Clinicopathological study of 81 cases of localized and systemic scleroderma

Farah Succaria, M. Kurban, A. G. Kibbi, O. Abbas

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Abstract

Background Scleroderma is a connective tissue disease that includes localized and systemic forms. Our recent encounter with a morphea case exhibiting prominent perineural inflammation microscopically prompted us to assess the features of all patients diagnosed with morphea/scleroderma at our institution. Objective/methods To describe the clinicopathological features of all patients diagnosed with morphea/scleroderma at American University of Beirut Medical Center (AUB-MC) between 1999 and 2010, and compare our findings with those published in the literature. Results A total of 81 cases (63 women and 18 men) were identified, of which 73 were localized (morphea) and eight were systemic scleroderma. Clinically, plaque type morphea was the most common variant both in adults and children, and seven (9%) cases of morphea were associated with lichen sclerosis et atrophicus (LSA). Histopathologically, perineural inflammation was observed in 49% of cases, and may serve, in addition to other features including lichen sclerosis-like changes (observed in exclusively nine cases of morphea), more diffuse dermal and less subcutaneous sclerosis, and intense inflammation, as clues favouring diagnosis of morphea over systemic sclerosis. Conclusion The features of morphea/scleroderma patients in this study are generally comparable to those published in the literature, with few differences. Clinically, plaque type morphea was the most common variant both in adults and children and LSA was a frequent association. Histopathologically, perineural inflammation was commonly observed and may serve in addition to lichen sclerosis-like changes and intense inflammation as clues favouring diagnosis of morphea over systemic sclerosis.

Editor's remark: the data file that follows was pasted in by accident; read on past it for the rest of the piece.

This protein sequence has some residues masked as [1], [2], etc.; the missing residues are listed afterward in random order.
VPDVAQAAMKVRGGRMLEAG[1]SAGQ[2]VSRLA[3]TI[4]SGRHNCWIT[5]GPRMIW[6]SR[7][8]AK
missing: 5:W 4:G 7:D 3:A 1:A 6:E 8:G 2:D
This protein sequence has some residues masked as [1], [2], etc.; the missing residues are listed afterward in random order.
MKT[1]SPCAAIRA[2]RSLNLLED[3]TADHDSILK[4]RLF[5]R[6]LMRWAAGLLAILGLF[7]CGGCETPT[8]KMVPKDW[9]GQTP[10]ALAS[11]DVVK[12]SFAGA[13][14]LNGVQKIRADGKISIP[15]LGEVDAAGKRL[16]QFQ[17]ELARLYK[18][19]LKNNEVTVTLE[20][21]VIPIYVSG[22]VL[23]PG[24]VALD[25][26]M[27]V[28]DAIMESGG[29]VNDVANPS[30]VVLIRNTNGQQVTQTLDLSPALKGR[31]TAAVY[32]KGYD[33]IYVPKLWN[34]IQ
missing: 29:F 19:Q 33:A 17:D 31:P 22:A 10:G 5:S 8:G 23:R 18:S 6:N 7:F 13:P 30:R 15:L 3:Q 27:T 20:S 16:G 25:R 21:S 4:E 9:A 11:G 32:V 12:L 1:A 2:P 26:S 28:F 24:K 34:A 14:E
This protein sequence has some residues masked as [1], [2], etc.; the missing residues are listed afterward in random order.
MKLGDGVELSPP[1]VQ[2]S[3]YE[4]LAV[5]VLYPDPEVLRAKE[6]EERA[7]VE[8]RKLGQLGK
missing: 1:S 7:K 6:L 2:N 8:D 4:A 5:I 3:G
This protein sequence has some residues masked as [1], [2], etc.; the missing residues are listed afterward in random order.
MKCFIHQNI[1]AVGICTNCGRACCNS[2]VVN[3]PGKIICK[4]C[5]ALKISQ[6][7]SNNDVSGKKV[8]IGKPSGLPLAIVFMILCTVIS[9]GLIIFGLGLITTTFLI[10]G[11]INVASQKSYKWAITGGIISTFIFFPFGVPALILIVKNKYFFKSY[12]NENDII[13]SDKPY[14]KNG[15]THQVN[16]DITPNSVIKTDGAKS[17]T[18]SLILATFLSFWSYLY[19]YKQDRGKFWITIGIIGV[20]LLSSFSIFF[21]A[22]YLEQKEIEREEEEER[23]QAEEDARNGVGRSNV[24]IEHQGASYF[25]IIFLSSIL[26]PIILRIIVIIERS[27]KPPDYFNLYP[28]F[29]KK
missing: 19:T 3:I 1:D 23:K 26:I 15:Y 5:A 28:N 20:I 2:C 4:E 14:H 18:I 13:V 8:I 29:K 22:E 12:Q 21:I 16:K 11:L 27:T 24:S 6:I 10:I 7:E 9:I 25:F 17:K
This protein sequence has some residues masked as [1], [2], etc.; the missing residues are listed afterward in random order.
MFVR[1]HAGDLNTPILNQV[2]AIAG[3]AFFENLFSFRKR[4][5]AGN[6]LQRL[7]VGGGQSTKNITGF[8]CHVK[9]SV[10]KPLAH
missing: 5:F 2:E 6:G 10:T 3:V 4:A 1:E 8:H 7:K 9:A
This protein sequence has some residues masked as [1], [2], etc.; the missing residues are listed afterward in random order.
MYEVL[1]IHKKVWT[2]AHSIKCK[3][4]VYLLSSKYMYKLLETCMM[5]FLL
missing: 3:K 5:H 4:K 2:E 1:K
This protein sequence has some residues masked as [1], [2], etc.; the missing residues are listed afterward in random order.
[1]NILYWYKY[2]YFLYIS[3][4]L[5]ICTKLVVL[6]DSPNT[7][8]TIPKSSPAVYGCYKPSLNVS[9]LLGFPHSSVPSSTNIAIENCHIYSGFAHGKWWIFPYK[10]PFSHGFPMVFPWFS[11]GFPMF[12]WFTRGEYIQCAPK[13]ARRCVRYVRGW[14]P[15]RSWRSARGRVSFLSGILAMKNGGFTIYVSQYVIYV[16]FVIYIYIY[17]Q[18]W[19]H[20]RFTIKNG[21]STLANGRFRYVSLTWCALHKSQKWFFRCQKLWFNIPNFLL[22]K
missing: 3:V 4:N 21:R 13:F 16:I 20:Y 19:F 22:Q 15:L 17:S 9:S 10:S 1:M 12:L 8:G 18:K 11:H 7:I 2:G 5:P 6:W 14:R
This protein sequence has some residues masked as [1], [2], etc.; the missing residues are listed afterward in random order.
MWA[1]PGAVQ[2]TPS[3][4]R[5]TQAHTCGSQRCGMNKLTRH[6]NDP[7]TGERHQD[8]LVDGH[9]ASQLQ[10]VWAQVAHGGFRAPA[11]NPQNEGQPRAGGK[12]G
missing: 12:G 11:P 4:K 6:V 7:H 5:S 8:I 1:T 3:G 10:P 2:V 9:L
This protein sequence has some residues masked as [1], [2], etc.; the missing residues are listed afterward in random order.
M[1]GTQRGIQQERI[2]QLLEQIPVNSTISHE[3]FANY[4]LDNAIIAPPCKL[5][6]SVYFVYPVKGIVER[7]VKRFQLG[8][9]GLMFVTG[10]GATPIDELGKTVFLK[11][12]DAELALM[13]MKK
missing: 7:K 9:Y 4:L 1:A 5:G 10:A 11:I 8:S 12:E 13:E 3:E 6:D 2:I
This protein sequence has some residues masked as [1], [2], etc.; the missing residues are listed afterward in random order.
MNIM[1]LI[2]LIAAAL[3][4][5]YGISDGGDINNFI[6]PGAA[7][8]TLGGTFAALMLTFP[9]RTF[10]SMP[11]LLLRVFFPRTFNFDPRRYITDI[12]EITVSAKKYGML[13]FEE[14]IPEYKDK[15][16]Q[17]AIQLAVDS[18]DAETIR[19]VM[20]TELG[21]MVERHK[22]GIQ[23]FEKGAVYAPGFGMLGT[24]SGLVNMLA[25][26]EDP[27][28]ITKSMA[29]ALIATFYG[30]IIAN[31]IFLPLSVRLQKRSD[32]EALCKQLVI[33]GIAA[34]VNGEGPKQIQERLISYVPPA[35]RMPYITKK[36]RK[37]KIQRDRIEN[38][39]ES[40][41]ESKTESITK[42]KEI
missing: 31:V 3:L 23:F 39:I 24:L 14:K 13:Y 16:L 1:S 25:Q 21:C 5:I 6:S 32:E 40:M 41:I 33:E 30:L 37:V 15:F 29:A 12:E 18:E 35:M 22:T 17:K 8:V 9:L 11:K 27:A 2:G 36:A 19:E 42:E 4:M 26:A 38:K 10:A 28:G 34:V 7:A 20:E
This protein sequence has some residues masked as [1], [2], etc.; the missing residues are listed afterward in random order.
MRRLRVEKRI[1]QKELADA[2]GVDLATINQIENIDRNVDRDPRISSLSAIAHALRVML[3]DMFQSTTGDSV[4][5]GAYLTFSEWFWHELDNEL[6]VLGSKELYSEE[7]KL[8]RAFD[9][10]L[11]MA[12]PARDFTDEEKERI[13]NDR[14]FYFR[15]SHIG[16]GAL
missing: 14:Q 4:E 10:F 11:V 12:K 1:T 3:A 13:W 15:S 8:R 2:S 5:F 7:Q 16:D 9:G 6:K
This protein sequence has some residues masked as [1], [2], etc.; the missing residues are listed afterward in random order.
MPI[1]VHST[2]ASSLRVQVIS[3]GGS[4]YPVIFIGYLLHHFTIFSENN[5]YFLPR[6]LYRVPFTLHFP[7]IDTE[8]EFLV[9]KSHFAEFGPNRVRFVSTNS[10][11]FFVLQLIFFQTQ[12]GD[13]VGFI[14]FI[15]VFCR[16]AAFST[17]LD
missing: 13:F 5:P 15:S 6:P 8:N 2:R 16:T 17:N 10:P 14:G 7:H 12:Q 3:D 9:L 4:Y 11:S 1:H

Original languageEnglish (US)
JournalJournal of the European Academy of Dermatology and Venereology
Volume27
Issue number2
DOIs
Publication statusPublished - Feb 1 2013
Externally publishedYes

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ASJC Scopus subject areas

  • Dermatology
  • Infectious Diseases

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